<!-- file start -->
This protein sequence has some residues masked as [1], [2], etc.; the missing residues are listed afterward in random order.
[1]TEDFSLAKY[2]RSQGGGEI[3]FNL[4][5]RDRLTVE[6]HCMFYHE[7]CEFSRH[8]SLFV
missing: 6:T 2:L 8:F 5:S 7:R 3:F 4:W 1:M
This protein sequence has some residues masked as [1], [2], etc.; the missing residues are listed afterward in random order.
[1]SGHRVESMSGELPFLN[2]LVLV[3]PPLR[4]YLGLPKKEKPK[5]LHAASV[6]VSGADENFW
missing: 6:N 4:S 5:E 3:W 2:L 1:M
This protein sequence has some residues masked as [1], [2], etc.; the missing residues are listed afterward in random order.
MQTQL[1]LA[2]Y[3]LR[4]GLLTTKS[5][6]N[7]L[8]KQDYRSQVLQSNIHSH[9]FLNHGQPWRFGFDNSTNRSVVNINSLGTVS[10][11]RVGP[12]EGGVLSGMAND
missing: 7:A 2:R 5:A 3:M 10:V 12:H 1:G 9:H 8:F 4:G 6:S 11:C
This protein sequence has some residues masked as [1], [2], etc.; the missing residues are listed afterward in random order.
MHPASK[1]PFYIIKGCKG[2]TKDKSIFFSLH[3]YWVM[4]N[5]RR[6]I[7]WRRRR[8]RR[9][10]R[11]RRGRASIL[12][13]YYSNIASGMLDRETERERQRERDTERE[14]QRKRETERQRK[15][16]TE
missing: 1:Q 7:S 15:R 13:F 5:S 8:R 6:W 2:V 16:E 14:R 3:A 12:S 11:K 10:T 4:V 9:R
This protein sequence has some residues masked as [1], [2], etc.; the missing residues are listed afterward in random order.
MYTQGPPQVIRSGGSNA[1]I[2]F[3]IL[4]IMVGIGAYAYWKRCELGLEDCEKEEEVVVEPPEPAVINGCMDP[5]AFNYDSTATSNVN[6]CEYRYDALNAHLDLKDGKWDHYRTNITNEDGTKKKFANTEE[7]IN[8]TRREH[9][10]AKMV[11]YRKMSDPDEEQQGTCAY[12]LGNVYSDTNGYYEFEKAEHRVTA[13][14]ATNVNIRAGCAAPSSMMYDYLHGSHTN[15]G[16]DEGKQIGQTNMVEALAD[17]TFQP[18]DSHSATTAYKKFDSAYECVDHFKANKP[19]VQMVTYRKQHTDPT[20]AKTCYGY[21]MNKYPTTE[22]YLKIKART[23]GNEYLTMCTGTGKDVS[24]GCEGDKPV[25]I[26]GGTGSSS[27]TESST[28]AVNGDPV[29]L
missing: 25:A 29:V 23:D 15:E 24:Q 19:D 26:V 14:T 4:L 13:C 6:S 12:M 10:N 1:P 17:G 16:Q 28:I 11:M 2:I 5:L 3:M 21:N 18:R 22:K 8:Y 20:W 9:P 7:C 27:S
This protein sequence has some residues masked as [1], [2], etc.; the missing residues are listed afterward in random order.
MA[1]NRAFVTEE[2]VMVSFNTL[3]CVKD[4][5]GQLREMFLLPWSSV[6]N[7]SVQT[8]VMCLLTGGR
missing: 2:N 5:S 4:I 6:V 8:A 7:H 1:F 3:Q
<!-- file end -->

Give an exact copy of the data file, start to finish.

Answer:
This protein sequence has some residues masked as [1], [2], etc.; the missing residues are listed afterward in random order.
[1]TEDFSLAKY[2]RSQGGGEI[3]FNL[4][5]RDRLTVE[6]HCMFYHE[7]CEFSRH[8]SLFV
missing: 6:T 2:L 8:F 5:S 7:R 3:F 4:W 1:M
This protein sequence has some residues masked as [1], [2], etc.; the missing residues are listed afterward in random order.
[1]SGHRVESMSGELPFLN[2]LVLV[3]PPLR[4]YLGLPKKEKPK[5]LHAASV[6]VSGADENFW
missing: 6:N 4:S 5:E 3:W 2:L 1:M
This protein sequence has some residues masked as [1], [2], etc.; the missing residues are listed afterward in random order.
MQTQL[1]LA[2]Y[3]LR[4]GLLTTKS[5][6]N[7]L[8]KQDYRSQVLQSNIHSH[9]FLNHGQPWRFGFDNSTNRSVVNINSLGTVS[10][11]RVGP[12]EGGVLSGMAND
missing: 7:A 2:R 5:A 3:M 10:V 12:H 1:G 9:H 8:F 4:G 6:S 11:C
This protein sequence has some residues masked as [1], [2], etc.; the missing residues are listed afterward in random order.
MHPASK[1]PFYIIKGCKG[2]TKDKSIFFSLH[3]YWVM[4]N[5]RR[6]I[7]WRRRR[8]RR[9][10]R[11]RRGRASIL[12][13]YYSNIASGMLDRETERERQRERDTERE[14]QRKRETERQRK[15][16]TE
missing: 1:Q 7:S 15:R 13:F 5:S 8:R 6:W 2:V 16:E 14:R 3:A 12:S 11:K 10:T 4:V 9:R
This protein sequence has some residues masked as [1], [2], etc.; the missing residues are listed afterward in random order.
MYTQGPPQVIRSGGSNA[1]I[2]F[3]IL[4]IMVGIGAYAYWKRCELGLEDCEKEEEVVVEPPEPAVINGCMDP[5]AFNYDSTATSNVN[6]CEYRYDALNAHLDLKDGKWDHYRTNITNEDGTKKKFANTEE[7]IN[8]TRREH[9][10]AKMV[11]YRKMSDPDEEQQGTCAY[12]LGNVYSDTNGYYEFEKAEHRVTA[13][14]ATNVNIRAGCAAPSSMMYDYLHGSHTN[15]G[16]DEGKQIGQTNMVEALAD[17]TFQP[18]DSHSATTAYKKFDSAYECVDHFKANKP[19]VQMVTYRKQHTDPT[20]AKTCYGY[21]MNKYPTTE[22]YLKIKART[23]GNEYLTMCTGTGKDVS[24]GCEGDKPV[25]I[26]GGTGSSS[27]TESST[28]AVNGDPV[29]L
missing: 25:A 29:V 23:D 15:E 24:Q 19:D 26:V 14:T 4:L 13:C 6:S 12:M 10:N 1:P 17:G 16:Q 28:I 11:M 2:I 5:L 3:M 21:N 18:R 22:K 8:Y 20:W 9:P 7:C 27:S
This protein sequence has some residues masked as [1], [2], etc.; the missing residues are listed afterward in random order.
MA[1]NRAFVTEE[2]VMVSFNTL[3]CVKD[4][5]GQLREMFLLPWSSV[6]N[7]SVQT[8]VMCLLTGGR
missing: 2:N 5:S 4:I 6:V 8:A 7:H 1:F 3:Q